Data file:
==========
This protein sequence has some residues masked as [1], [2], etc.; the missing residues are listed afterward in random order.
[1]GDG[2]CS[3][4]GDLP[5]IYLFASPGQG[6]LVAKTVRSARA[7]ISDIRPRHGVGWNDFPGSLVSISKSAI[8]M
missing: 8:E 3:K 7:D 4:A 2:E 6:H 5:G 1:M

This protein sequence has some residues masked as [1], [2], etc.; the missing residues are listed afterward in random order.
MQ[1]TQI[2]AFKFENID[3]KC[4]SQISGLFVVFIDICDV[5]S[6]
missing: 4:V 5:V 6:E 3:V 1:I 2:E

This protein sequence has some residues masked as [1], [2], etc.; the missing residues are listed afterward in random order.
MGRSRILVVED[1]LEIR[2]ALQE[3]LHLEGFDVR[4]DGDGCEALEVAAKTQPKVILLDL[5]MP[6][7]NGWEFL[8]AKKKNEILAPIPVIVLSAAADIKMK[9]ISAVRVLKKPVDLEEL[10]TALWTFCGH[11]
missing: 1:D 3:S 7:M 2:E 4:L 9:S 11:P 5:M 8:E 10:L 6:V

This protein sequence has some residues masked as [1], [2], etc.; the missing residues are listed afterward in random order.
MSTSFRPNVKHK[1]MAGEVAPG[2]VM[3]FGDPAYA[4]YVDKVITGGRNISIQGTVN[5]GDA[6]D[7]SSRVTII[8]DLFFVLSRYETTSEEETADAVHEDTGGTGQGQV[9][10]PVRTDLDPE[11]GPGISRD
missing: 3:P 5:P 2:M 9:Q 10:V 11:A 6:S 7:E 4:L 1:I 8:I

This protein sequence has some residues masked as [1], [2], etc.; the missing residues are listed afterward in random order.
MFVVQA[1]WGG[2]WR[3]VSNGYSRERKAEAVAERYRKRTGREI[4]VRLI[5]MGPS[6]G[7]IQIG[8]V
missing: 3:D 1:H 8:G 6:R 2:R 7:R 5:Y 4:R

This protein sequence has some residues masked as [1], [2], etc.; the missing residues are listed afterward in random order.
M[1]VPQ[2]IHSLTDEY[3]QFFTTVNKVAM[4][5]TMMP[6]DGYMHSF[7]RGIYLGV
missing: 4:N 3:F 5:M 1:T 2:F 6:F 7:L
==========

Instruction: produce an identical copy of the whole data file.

This protein sequence has some residues masked as [1], [2], etc.; the missing residues are listed afterward in random order.
[1]GDG[2]CS[3][4]GDLP[5]IYLFASPGQG[6]LVAKTVRSARA[7]ISDIRPRHGVGWNDFPGSLVSISKSAI[8]M
missing: 8:E 3:K 7:D 4:A 2:E 6:H 5:G 1:M

This protein sequence has some residues masked as [1], [2], etc.; the missing residues are listed afterward in random order.
MQ[1]TQI[2]AFKFENID[3]KC[4]SQISGLFVVFIDICDV[5]S[6]
missing: 4:V 5:V 6:E 3:V 1:I 2:E

This protein sequence has some residues masked as [1], [2], etc.; the missing residues are listed afterward in random order.
MGRSRILVVED[1]LEIR[2]ALQE[3]LHLEGFDVR[4]DGDGCEALEVAAKTQPKVILLDL[5]MP[6][7]NGWEFL[8]AKKKNEILAPIPVIVLSAAADIKMK[9]ISAVRVLKKPVDLEEL[10]TALWTFCGH[11]
missing: 1:D 3:S 7:M 2:E 4:L 9:S 11:P 5:M 8:E 10:L 6:V

This protein sequence has some residues masked as [1], [2], etc.; the missing residues are listed afterward in random order.
MSTSFRPNVKHK[1]MAGEVAPG[2]VM[3]FGDPAYA[4]YVDKVITGGRNISIQGTVN[5]GDA[6]D[7]SSRVTII[8]DLFFVLSRYETTSEEETADAVHEDTGGTGQGQV[9][10]PVRTDLDPE[11]GPGISRD
missing: 3:P 5:P 2:M 9:Q 10:V 11:A 6:S 7:E 4:L 1:I 8:I

This protein sequence has some residues masked as [1], [2], etc.; the missing residues are listed afterward in random order.
MFVVQA[1]WGG[2]WR[3]VSNGYSRERKAEAVAERYRKRTGREI[4]VRLI[5]MGPS[6]G[7]IQIG[8]V
missing: 3:D 1:H 8:G 6:R 2:R 7:R 5:Y 4:R

This protein sequence has some residues masked as [1], [2], etc.; the missing residues are listed afterward in random order.
M[1]VPQ[2]IHSLTDEY[3]QFFTTVNKVAM[4][5]TMMP[6]DGYMHSF[7]RGIYLGV
missing: 4:N 3:F 5:M 1:T 2:F 6:F 7:L